Hard braking zones? Only the hardest for you [T6, 11, 14]
You like a big pit building? We’ve built a monster.
Let’s throw in a high speed kink from Bahrain for good measure and baddi boom badda bing,
we’re done. China is… fine. In my opinion it’s just
fine. Your feet will stay warm because no socks are getting blown off here.
The ultra squiggly turns one and two are a nice unique feature but otherwise the circuit
sort of just… is. And it’s at this point we started to realise Hermann Tilke has a
certain style. 2005 brought us Istanbul Park in Turkey.
Now, people liked Turkey. But let’s get the stock ingredients out of the way first.
Long straights, big buildings, heavy braking zones, high speed kink a la Bahrain and China,
small radius corner, small radius corner, small radius corner, small radius corner,
small radius corner, and a sweeping back and forth bit.
Of note is this “W section” at the end of the circuit – tight hairpinny turns that
fold back and forth that encourage a bit of side-by-side action as the optimal side of
the track switches back and forth. You’d often catch a battle going on down here.
But Turkey’s most iconic offering was its killer Turn Eight. And people loved it.
Turn Eight was a long, long, long fast corner that isn’t quite flat out but was super
fast and you kind of have to hold on for dear life as you navigate four apexes (or apices).
Drivers loved it for the challenge and spectators loved it for the thrill of seeings the raw,
unadulterated grip levels of an F1 car in action.
The peak G force through Turn Eight is 5G with an average lateral force of 3.5G through
the whole corner. Five G is five times the force of gravity. It’s hefty.
I hope you like Turn Eight cause you’re going to see it again. And again.
But first we head to Abu Dhabi. Yas Marina Circuit debuted in 2009 and seems to have
been designed specifically to be super dull both to drive and to watch.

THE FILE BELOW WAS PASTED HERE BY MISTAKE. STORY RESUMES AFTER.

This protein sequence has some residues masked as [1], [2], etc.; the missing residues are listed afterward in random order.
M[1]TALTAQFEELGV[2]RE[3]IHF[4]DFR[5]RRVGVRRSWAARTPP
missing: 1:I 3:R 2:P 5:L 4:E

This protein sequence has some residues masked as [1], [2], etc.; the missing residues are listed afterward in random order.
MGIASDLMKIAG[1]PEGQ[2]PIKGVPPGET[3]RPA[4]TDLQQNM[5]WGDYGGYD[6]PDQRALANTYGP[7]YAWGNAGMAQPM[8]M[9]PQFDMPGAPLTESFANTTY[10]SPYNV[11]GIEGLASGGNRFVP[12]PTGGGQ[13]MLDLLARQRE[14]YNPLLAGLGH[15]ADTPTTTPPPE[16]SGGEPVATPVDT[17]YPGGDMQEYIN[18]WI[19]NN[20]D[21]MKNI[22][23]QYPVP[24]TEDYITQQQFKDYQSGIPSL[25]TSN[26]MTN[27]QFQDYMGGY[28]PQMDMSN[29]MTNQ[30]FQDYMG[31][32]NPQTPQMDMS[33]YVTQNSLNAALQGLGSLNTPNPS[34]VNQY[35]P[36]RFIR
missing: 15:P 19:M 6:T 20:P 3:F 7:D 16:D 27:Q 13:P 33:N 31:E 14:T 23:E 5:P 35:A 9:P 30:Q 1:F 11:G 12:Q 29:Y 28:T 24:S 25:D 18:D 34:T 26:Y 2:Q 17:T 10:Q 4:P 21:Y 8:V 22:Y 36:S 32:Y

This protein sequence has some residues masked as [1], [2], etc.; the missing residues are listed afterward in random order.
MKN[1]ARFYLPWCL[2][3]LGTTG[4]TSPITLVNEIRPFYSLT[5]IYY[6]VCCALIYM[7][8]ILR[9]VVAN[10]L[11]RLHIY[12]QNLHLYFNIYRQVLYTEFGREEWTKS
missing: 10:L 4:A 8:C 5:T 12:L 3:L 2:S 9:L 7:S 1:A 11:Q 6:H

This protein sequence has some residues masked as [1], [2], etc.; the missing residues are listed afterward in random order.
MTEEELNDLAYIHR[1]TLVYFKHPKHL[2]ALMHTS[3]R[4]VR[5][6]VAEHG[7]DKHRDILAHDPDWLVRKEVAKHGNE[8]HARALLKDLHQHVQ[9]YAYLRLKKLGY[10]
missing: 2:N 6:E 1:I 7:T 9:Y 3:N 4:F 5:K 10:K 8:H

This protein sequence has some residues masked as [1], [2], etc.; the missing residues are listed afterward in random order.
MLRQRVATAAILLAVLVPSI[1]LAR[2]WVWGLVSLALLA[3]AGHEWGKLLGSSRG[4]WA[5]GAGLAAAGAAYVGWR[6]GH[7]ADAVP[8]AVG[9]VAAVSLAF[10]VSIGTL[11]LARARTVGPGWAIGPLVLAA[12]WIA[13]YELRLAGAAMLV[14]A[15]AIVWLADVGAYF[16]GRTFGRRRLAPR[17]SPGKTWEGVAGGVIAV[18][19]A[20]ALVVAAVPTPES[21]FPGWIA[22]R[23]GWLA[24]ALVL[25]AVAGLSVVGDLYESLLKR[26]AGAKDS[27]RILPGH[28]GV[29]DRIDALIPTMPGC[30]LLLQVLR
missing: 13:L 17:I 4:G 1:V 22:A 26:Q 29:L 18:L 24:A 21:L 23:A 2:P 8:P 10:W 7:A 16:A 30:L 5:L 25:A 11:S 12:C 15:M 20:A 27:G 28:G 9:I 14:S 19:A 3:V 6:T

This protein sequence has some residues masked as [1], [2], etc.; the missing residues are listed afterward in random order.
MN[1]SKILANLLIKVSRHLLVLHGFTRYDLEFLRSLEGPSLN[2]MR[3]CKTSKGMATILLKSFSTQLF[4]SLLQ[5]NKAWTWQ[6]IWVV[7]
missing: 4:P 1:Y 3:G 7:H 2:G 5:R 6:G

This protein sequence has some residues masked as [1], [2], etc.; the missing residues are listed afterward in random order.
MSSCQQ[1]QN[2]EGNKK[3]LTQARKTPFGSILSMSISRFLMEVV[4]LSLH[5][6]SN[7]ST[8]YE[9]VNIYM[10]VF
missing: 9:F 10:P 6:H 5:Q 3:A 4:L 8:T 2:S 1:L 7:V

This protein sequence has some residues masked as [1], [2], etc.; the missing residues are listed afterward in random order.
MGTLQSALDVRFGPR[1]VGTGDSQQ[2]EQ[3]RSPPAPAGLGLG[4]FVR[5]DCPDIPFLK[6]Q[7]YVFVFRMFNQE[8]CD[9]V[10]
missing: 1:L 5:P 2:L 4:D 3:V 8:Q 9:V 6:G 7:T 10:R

But it is flashy as all hell with a colour changing hotel looming over the circuit, so
you can always look at that if the race bores you.
To be honest, until Abu Dhabi came along people weren’t super bothered about Tilke. There
was some mild disgruntlement over some of his circuit modifications but this track here
in Abu Dhabi really opened up the argument that Tilke was far more interested in creating
fancy facilities and opulent architecture and was less interested in putting thought
into the circuits themselves as his bag of tricks was becoming stale and uninspired.
So what’s the deal with Yas Marina, then? Well it’s got your back-to-back straights
as usual. Your tight corners are here. Your hard braking zones are here.
It makes a half-hearted attempt at a fast, left/right ess in sector one but it’s nothing
to write home about. Other than that it’s just kind of… turn,
turn, turn, turn, turn, turn, turn, turn, turn, turn, turn, turn, turn, turn, turn,
turn. Look at these corners. There’s nothing to
them at all. It’s like Hermann bought a bunch of off-the-shelf pieces and slotted
them together. And because they’re mostly slow and feed one into the other it’s very
hard to overtake. And as the circuit is built on artificial,
reclaimed land it’s as flat as a pancake and doesn’t even have any elevation change
to bring… something to its character. Weirdest of all, though: the start finish
straight is very short and is bookended by two slowish, not-very-aggressive corners to
there’s very little opportunity for action here. It’s like the track was custom built
to ward off excitement. So weird. So when people think of Tilke, this is what
they think of. Cookie cutter, lazy, uninspired design with too many dollar shifted to shiny
buildings instead of a few minutes thinking about the racing. [BUDGET SLIDER Shiny hotel
—- racing quality] Booo.
The next year we went to Korea. Deflated PacMan circuit, Korea, was fine but
bizarrely it was built in the middle of nowhere with the plan being to build a city around
it over time. Unfortunately the world’s economy collapsed around the same time so
that didn’t happen in the end. Anyway, let’s give this track our usual
once over: back-to-back long straights, harsh braking into tight corners, high speed esses,
a fast bit that tightens up, and then a tight W-section like at the end of Turkey.
Check, check, check. But there are actually some nice details in
the Korea circuit. There is a lot of elevation change and the circuit winds up down and around
various gradients. The middle part of the circuit feels like
a much more old-school natural circuit than any of his previous works.
Turns 14 to 18 are supposed to feel more like a street circuit as (eventually) these would
actually have been streets with buildings rising up around them, giving the circuit
a very hybrid feel. Also note how Tilke is fond of a medium speed
double corner, seen here in turns one and two but also in Yas Marina, Turkey and Malaysia.
It will also pop up again in his reworking of the Mexico track, which we won’t be covering
in this video. Tilke then built the Buddh International Circuit